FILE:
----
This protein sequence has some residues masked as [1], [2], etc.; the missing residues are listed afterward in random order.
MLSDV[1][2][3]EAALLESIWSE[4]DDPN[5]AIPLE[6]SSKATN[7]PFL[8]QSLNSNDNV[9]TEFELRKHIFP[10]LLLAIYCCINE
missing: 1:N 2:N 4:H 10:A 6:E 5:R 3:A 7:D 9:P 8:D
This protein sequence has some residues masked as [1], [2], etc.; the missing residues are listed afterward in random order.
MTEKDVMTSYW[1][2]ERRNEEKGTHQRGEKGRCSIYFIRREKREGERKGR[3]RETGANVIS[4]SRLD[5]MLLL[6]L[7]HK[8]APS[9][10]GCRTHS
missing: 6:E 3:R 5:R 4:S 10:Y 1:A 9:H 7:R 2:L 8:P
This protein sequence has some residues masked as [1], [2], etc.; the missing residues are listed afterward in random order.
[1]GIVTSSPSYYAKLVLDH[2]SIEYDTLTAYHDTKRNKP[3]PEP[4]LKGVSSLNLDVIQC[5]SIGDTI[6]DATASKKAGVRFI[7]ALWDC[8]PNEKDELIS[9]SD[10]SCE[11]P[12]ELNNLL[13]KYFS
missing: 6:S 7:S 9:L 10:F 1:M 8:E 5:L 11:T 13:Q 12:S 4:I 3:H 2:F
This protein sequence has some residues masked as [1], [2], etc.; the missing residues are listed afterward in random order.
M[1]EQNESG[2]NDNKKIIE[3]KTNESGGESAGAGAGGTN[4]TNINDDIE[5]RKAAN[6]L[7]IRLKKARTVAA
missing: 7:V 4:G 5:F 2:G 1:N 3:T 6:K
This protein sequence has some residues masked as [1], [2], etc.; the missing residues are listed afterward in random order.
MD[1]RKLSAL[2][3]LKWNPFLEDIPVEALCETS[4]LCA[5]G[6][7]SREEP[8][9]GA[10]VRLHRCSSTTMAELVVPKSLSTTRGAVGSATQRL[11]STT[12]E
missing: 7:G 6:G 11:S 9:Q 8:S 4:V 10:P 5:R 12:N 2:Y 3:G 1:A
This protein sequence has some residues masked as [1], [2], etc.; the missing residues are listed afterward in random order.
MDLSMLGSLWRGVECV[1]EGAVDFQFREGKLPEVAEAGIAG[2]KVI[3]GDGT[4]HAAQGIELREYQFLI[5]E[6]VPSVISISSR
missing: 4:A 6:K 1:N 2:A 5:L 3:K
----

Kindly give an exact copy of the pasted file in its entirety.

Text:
This protein sequence has some residues masked as [1], [2], etc.; the missing residues are listed afterward in random order.
MLSDV[1][2][3]EAALLESIWSE[4]DDPN[5]AIPLE[6]SSKATN[7]PFL[8]QSLNSNDNV[9]TEFELRKHIFP[10]LLLAIYCCINE
missing: 1:N 2:N 4:H 10:A 6:E 5:R 3:A 7:D 9:P 8:D
This protein sequence has some residues masked as [1], [2], etc.; the missing residues are listed afterward in random order.
MTEKDVMTSYW[1][2]ERRNEEKGTHQRGEKGRCSIYFIRREKREGERKGR[3]RETGANVIS[4]SRLD[5]MLLL[6]L[7]HK[8]APS[9][10]GCRTHS
missing: 6:E 3:R 5:R 4:S 10:Y 1:A 9:H 7:R 2:L 8:P
This protein sequence has some residues masked as [1], [2], etc.; the missing residues are listed afterward in random order.
[1]GIVTSSPSYYAKLVLDH[2]SIEYDTLTAYHDTKRNKP[3]PEP[4]LKGVSSLNLDVIQC[5]SIGDTI[6]DATASKKAGVRFI[7]ALWDC[8]PNEKDELIS[9]SD[10]SCE[11]P[12]ELNNLL[13]KYFS
missing: 6:S 7:S 9:L 10:F 1:M 8:E 5:L 11:T 13:Q 12:S 4:I 3:H 2:F
This protein sequence has some residues masked as [1], [2], etc.; the missing residues are listed afterward in random order.
M[1]EQNESG[2]NDNKKIIE[3]KTNESGGESAGAGAGGTN[4]TNINDDIE[5]RKAAN[6]L[7]IRLKKARTVAA
missing: 7:V 4:G 5:F 2:G 1:N 3:T 6:K
This protein sequence has some residues masked as [1], [2], etc.; the missing residues are listed afterward in random order.
MD[1]RKLSAL[2][3]LKWNPFLEDIPVEALCETS[4]LCA[5]G[6][7]SREEP[8][9]GA[10]VRLHRCSSTTMAELVVPKSLSTTRGAVGSATQRL[11]STT[12]E
missing: 7:G 6:G 11:S 9:Q 8:S 4:V 10:P 5:R 12:N 2:Y 3:G 1:A
This protein sequence has some residues masked as [1], [2], etc.; the missing residues are listed afterward in random order.
MDLSMLGSLWRGVECV[1]EGAVDFQFREGKLPEVAEAGIAG[2]KVI[3]GDGT[4]HAAQGIELREYQFLI[5]E[6]VPSVISISSR
missing: 4:A 6:K 1:N 2:A 5:L 3:K